Russia has asked Europe’s leading security body to condemn neighboring Latvia’s restrictions on foreign-language education in schools.
The measure that entered into force on April 2 phases in Latvian-language instruction among 10th through 12th graders by 2021 and retains a half-Russian, half-Latvian curriculum among primary schoolchildren. Around one-third of Latvia’s population of 1.9 million consider Russian to be their native language, raising fears in the country of a Moscow-backed "information war" that suggests the Baltic state is persecuting its Russian minority.
“We call on Latvia to comply with its human rights commitments and urge the OSCE [...] to give an objective assessment in this regard,” Russia’s representative to the Organization for Security and Co-operation in Europe, Alexander Lukashevich, said Thursday.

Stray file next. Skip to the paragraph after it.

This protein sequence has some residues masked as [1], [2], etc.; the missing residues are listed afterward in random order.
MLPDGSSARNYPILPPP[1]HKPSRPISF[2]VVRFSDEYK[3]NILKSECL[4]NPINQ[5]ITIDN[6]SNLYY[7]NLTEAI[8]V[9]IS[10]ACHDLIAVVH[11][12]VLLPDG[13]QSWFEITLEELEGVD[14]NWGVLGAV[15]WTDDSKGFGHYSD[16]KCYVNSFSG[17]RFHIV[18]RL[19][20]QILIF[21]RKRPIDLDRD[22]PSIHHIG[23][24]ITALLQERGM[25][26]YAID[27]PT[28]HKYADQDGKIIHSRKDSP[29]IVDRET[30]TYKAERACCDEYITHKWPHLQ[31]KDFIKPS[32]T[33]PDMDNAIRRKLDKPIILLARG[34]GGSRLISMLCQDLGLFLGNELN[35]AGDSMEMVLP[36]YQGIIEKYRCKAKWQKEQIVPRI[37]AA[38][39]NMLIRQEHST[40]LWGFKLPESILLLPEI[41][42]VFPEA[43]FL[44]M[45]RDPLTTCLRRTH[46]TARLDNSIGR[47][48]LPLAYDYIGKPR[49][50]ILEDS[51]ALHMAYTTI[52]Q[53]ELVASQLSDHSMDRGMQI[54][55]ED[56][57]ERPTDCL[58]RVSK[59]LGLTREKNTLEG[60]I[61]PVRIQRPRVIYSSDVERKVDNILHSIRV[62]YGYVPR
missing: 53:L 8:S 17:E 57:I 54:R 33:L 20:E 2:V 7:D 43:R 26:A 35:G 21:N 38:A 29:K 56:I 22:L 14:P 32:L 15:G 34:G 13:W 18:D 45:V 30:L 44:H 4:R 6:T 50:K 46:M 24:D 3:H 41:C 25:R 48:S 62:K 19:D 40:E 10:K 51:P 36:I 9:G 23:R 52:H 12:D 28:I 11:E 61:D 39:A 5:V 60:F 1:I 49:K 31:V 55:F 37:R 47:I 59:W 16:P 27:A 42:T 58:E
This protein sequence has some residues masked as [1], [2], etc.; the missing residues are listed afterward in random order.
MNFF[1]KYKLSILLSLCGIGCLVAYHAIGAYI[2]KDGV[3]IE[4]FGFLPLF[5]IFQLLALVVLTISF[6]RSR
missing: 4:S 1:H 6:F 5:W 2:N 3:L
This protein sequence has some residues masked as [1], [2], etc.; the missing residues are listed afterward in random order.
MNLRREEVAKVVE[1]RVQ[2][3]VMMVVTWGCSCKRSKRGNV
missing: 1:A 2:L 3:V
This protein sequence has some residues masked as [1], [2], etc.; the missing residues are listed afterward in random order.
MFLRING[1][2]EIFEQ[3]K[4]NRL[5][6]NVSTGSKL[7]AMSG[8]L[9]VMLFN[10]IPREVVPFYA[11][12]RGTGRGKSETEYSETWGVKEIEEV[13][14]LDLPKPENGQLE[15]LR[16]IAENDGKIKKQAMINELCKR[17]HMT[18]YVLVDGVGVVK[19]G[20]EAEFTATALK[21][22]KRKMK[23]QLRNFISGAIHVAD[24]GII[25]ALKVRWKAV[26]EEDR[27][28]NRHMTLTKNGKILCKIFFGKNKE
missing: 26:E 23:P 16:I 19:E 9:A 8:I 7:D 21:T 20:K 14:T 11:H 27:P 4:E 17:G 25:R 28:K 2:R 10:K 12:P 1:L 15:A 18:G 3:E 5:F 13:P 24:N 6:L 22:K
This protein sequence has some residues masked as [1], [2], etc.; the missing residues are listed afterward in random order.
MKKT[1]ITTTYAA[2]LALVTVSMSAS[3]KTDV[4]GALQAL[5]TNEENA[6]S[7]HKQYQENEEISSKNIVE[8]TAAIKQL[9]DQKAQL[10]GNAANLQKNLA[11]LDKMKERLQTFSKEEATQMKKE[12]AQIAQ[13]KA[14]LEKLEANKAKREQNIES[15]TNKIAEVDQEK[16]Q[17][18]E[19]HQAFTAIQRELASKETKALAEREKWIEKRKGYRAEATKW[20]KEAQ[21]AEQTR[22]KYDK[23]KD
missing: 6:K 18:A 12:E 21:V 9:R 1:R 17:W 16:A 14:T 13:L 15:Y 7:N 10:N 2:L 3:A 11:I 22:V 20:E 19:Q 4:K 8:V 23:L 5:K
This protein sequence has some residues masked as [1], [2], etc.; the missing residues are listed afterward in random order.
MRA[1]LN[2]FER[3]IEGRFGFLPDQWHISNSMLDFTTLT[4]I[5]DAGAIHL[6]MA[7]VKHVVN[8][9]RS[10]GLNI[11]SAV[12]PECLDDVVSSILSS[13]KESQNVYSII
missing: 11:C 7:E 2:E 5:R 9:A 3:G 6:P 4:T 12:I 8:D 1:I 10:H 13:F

At the OSCE’s weekly meeting, Lukashevich said Latvian language reforms violate the rights of minorities and “might lead to increase in ethnic tensions.”
“In Latvia itself, there is an outcry branding the ongoing ‘reform’ of education as a ‘linguistic genocide’,” he added.
In 2011, nationalist politicians moved to put an end to teaching in Russian, but their initiative failed to collect enough signatures. The following year, Latvian voters rejected a proposal to give the Russian language official status.